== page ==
US Open: In a last-ditch effort to allay his cramping worries before the US Open, which starts on Monday, Andy Murray will submit to sweat testing.
The No. 47-ranked player from 2012, who won the US Open, will enter this year’s competition without a seed and will face Argentina’s Francisco Cerundolo, the tournament’s 24th seed, in the first round.
Although Andy Murray has recently recovered from the hip, back, and knee ailments, his chances of making it to the second week of a Grand Slam for the first time since 2017 seem small. This is because he has experienced cramping spells ever since arriving in the United States in mid-July.
“From the physical side it’s been a bit frustrating right now because I’ve been pulling up from the matches really well in terms of where my body is today in comparison to last year, for example. I’m in a much better place in terms of how my left groin has been and my lower back – it’s been really good,” the 35-year-old said.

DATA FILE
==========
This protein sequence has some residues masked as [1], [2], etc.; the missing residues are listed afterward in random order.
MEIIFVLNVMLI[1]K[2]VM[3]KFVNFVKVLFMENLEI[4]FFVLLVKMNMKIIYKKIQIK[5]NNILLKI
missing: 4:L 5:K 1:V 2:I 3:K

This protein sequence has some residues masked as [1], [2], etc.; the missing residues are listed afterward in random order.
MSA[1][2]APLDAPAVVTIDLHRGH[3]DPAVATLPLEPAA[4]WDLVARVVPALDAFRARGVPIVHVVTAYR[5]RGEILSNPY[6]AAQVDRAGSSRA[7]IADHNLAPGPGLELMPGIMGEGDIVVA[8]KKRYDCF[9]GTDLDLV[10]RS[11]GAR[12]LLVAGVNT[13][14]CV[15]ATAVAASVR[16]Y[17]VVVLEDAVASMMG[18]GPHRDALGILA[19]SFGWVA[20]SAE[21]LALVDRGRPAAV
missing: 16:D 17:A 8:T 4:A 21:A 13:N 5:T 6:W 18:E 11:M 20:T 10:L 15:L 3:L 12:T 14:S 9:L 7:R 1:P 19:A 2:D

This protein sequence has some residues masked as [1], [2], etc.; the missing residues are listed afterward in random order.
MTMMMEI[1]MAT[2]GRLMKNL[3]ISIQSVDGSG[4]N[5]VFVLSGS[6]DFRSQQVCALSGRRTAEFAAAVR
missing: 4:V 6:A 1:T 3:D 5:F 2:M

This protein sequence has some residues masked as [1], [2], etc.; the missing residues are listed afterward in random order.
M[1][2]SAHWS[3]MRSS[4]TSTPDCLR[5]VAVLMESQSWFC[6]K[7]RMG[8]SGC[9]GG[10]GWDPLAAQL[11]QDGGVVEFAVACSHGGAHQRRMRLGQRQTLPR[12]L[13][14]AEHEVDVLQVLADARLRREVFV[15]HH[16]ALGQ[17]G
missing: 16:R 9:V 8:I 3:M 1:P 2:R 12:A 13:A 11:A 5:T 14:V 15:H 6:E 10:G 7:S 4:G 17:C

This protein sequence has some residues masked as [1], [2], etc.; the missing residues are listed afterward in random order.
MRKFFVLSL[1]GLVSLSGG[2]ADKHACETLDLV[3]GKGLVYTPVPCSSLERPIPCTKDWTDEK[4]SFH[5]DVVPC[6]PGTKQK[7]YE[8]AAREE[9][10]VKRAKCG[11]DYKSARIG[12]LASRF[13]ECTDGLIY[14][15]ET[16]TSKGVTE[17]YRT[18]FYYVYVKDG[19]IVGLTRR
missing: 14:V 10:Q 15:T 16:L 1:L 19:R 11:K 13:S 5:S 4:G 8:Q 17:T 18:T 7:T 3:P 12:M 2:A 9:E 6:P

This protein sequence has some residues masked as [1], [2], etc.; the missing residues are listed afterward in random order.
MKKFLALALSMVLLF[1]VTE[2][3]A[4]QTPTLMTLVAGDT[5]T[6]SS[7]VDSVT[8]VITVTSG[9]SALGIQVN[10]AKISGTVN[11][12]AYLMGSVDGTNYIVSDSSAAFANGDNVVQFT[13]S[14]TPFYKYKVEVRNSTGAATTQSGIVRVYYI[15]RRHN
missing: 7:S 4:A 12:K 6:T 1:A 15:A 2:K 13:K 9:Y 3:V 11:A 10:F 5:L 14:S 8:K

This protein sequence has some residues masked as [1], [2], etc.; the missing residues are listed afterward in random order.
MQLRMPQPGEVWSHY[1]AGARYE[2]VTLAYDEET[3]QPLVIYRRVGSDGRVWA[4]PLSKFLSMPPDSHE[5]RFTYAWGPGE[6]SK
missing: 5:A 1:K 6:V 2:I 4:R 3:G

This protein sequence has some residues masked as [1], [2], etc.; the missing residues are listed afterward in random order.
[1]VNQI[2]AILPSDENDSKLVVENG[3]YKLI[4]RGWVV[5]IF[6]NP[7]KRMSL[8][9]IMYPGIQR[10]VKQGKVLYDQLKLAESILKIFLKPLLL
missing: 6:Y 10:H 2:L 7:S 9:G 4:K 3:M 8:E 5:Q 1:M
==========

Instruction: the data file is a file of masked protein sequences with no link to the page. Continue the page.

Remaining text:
“There’s been no need for me to take anti-inflammatories for matches and tournaments and stuff which hasn’t been the case much for the last few years so that’s been really positive but then at the same time I’ve had the cramping.
“Since I’ve been over here I’ve been lucky in some of the matches, like against [Stan] Wawrinka I was lucky to get through that one.
“Against Mikael [Ymer] in Washington, it was not good because I could barely play in the third set and obviously what happened in the match against Cam [Norrie] in Cincinnati.
“Physically I feel pretty good in terms of discomfort and pain and everything but then I’ve been having the cramping the last few weeks so that’s been frustrating.
“I’ve had cramps before but not consistently so I’m just trying to understand and get to the bottom of that.”
Murray and his staff are investigating his hydration, training, stress, and food in an effort to determine why the cramping keeps happening.
He explained: “I’m doing sweat testing in these conditions to see if anything has changed in that respect because the sports drinks and the electrolytes is made specifically on my sweat tests, but I haven’t done sweat testing for quite a number of years.
“I don’t know if anything has changed in that respect but we’ll try and get to the bottom of it, because let’s say if it was purely from hydration, then obviously after I got cramp-like in Washington I made sure that I was not dehydrated going into the next matches. And if it was eating-related then I made sure all of those boxes were ticked.
“It’s not just been as simple as changing how much I’ve been drinking or what I’m drinking so I need to get some answers.”
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